Raw Tag Team Championship — The New Day (c) vs. The Hurt Business: Cedric Alexander tried for a fast start but was immediately dismantled by the champions until he was able to make a tag to Shelton Benjamin. Alexander spent a stretch outside the ring where he was repeatedly taken out by New Day to keep him from getting back involved in the match. Momentum continued to swing with big offense from both teams, including a Kofi Kingston SOS on Alexander for a near fall and a brainbuster from Alexander for another. Xavier Woods was out of the match for most of the second half, including when Alexander blind-tagged himself in as Benjamin seemed to have the match won and hit a Lumbar Check for the victory, winning the titles in the process. Alexander’s me-first attitude will be an issue eventually, but for now, there are new tag champions, though maybe in less spectacular of a match than these two teams are capable of delivering. The Hurt Business def. The New Day via pinfall to win the titles. Grade: B-

Women’s Tag Team Championship — Nia Jax & Shayna Baszler (c) vs. Asuka & Charlotte Flair: Flair was Asuka’s surprise reveal as her tag partner. “The Queen” got some work in early before Asuka was in to play babyface-in-peril. Baszler tried to cut off the hot tag by pulling Flair from the apron, but Flair dropped her, took the tag and brought the fight right to both Jax and Baszler before a big boot on Jax for a near fall. Flair also hit the top rope moonsault to the floor to take out Jax and Baszler. Flair locked in the Figure-Eight on Baszler, but Jax broke the hold. Baszler tried to lock in the Kirifuda Clutch but Flair rolled through for a near fall before hitting Natural Selection for the win. Flair should give the Raw women’s division a big boost in her return, and she looked to be hitting on all cylinders in her return. The match itself falls firmly in “good, not great” territory. Asuka & Charlotte Flair def. Nia Jax & Shayna Baszler via pinfall to win the titles. Grade: B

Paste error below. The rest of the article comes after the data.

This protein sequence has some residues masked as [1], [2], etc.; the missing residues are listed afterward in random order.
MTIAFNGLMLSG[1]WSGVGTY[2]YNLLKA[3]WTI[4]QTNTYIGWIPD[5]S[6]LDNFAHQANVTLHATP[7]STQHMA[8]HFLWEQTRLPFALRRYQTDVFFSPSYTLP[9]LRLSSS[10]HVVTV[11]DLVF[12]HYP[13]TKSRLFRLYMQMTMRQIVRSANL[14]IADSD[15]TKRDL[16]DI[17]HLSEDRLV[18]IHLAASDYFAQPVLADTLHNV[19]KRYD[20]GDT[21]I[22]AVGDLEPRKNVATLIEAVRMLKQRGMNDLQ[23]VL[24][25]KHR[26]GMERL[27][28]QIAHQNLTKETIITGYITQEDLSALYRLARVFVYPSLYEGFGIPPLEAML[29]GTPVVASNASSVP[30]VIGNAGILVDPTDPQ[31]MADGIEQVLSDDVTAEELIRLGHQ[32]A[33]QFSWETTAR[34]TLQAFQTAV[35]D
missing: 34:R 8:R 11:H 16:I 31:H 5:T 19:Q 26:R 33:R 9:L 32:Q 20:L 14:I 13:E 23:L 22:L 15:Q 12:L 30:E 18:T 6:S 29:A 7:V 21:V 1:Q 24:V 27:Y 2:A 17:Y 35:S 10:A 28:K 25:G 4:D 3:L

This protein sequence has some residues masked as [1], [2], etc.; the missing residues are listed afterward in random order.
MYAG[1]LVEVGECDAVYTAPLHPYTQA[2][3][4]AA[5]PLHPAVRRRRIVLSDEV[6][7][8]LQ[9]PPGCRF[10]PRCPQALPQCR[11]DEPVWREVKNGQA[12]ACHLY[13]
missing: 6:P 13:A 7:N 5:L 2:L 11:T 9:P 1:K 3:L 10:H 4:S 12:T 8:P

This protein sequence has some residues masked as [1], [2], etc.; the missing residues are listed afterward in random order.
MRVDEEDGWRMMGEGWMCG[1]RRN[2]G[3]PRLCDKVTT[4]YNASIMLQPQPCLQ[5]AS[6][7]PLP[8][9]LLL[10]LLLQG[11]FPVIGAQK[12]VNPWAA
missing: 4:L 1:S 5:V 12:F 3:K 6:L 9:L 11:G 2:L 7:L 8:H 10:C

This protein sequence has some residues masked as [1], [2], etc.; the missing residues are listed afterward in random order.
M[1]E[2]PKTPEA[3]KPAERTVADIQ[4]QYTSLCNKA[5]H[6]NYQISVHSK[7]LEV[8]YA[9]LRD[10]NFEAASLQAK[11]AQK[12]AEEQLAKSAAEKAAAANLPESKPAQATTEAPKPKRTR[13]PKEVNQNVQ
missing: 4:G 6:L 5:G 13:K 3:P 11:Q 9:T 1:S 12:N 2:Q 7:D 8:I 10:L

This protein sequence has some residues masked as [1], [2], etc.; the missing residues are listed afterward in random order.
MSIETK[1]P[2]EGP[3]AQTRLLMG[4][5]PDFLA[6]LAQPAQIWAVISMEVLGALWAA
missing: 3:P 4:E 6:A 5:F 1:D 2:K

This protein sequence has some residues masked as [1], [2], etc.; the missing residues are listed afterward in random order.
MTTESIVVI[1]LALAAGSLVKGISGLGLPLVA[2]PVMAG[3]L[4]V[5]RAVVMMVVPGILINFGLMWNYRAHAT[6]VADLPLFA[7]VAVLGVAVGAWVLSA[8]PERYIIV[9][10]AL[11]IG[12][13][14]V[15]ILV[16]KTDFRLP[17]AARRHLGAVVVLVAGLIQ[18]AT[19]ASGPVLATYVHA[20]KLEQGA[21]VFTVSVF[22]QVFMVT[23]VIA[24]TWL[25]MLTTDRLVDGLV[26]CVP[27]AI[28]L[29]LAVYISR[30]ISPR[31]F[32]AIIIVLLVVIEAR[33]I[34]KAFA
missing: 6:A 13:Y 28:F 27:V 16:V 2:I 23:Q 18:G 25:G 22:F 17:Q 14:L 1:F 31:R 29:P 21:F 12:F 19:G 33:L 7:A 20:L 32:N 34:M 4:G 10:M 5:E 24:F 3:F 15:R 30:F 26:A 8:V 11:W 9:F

Universal Championship — Roman Reigns (c) vs. Kevin Owens (TLC match): Jey Uso tried to run in to save Reigns early, only to be immediately taken out by Owens, who worked him over with a chair before using the same weapon on Reigns. Owens returned to Uso, attacking his leg with a chair before “Pilmanizing” it in the chair. Owens’ focus on Uso was enough distraction to allow Reigns to get back in the fight and begin dominating with chair and ladder shots. Owens continued to fight back, even after Reigns backdropped him on a pair of chairs, coming back with his own series of chair shots on the champion and a fisherman suplex onto a chair. Owens almost had the match won when Uso hobbled back to the ring on one good leg and pulled Owens off the ladder, opening up an opportunity for Reigns to hit a Superman punch. Even facing the double team, Owens continued to fight back, hitting Uso with a superkick and then Reigns with a stunner before trying again to ascend the ladder and grab the championship only to again be attacked by Uso. Owens buried Uso under rubble at ringside and tried to grab the ladder only to be again cut off, this time by Reigns.